The Future of European Electricity: Choices Before 2020

CEPS Policy Brief No. 164

12 Pages Posted: 28 Jan 2009

See all articles by Gunnar S. Eskeland

Gunnar S. Eskeland

Norwegian School of Economics (NHH) - Department of Business and Management Science; Foundation for Research in Economics and Business Administration

Eberhard Jochem

ETH Zürich

Henry Neufeldt

University of East Anglia (UEA) - Tyndall Centre for Climate Change Research

Thure Traber

Technical Univeristy of Denmark

Nathan Rive

Center for International Climate and Environmental Research (CICERO)

Arno Behrens

Centre for European Policy Studies (CEPS)

Date Written: July 8, 2008

Abstract

For some time now, CEPS has participated in a project funded by the European Commission called 'Adaptation and Mitigation Strategies: Supporting European Climate Policy' (ADAM). One research stream within the ADAM project focuses on the implications of mitigation and adaptation strategies for the electricity sector. Apart from mitigation of climate change, the electricity sector will also need to adapt to global warming. A warmer world requires less heating and more cooling. It also changes river flows and the frequency of extreme weather events, as well as the ability to generate electricity and to deliver it without disruptions. The ADAM project therefore also explores the links and feedbacks between adaptation and mitigation.

This ADAM-CEPS policy brief elaborates on these issues from a research perspective, but in a policy-relevant way. Section 1 describes the impacts of a warming world on the electricity system with regards to electricity demand and supply, and elaborates on the necessary adaptation strategies. Section 2 analyses policy instruments in support of the necessary transition, and explores biases as regards political feasibility. Section 3 analyses technologies and technological change, both for short-term emission reductions until 2020 and with a longer-term view on a low carbon electricity system in Europe. Finally, section 4 deals with opportunities and challenges of different policies for the European electricity sector in a global context.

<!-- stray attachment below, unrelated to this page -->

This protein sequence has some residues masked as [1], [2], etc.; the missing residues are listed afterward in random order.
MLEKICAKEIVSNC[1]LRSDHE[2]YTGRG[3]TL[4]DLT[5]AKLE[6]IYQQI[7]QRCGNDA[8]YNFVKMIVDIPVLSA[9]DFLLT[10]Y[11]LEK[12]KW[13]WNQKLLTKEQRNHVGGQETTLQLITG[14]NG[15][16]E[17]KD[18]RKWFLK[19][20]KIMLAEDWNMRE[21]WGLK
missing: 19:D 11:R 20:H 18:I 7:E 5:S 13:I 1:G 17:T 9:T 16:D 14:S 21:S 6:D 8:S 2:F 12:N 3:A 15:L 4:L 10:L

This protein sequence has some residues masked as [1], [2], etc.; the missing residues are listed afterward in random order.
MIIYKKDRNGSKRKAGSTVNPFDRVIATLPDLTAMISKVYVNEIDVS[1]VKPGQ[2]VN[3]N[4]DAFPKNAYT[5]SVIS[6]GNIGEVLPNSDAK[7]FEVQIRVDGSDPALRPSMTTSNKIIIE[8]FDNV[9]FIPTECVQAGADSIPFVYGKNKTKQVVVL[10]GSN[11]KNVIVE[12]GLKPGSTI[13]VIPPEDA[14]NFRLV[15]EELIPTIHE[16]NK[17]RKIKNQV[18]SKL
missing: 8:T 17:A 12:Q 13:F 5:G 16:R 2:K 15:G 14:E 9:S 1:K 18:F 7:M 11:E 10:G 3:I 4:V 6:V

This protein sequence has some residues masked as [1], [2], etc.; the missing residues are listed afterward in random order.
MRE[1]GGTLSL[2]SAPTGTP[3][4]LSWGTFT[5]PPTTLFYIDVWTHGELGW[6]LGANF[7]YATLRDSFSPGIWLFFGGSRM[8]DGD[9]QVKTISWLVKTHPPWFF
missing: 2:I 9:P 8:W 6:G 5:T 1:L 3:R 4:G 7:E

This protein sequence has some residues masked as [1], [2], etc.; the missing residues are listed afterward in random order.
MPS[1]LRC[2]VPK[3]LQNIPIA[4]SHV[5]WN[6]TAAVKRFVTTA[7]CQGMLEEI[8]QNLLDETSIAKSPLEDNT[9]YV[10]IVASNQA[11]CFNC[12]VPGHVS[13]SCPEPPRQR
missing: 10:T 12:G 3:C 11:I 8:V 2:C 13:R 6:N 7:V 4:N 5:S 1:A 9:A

Keywords: Climate Change, International Climate Change Regime

Suggested Citation

Eskeland, Gunnar S. and Jochem, Eberhard and Neufeldt, Henry and Traber, Thure and Rive, Nathan and Behrens, Arno, The Future of European Electricity: Choices Before 2020 (July 8, 2008). CEPS Policy Brief No. 164, Available at SSRN: https://ssrn.com/abstract=1333622 or http://dx.doi.org/10.2139/ssrn.1333622

Gunnar S. Eskeland (Contact Author)

Norwegian School of Economics (NHH) - Department of Business and Management Science ( email )

Helleveien 30
Bergen, NO-5045
Norway
+4755959699 (Phone)

Foundation for Research in Economics and Business Administration ( email )

Breiviksveien 40
Bergen, N-5045
Norway
+47 55959699 (Phone)

Eberhard Jochem

ETH Zürich ( email )

Zürichbergstrasse 18
8092 Zurich, CH-1015
Switzerland

Henry Neufeldt

University of East Anglia (UEA) - Tyndall Centre for Climate Change Research ( email )

Norwich, Norfolk
United Kingdom

Thure Traber

Technical Univeristy of Denmark ( email )

Anker Engelundsvej 1
Copenhagen, 2800
Denmark

Nathan Rive

Center for International Climate and Environmental Research (CICERO) ( email )

P.O. Box 1129 Blindern
Oslo, N-0317
United States

Arno Behrens

Centre for European Policy Studies (CEPS) ( email )

1 Place du Congres, 1000
Brussels, 1000
Belgium

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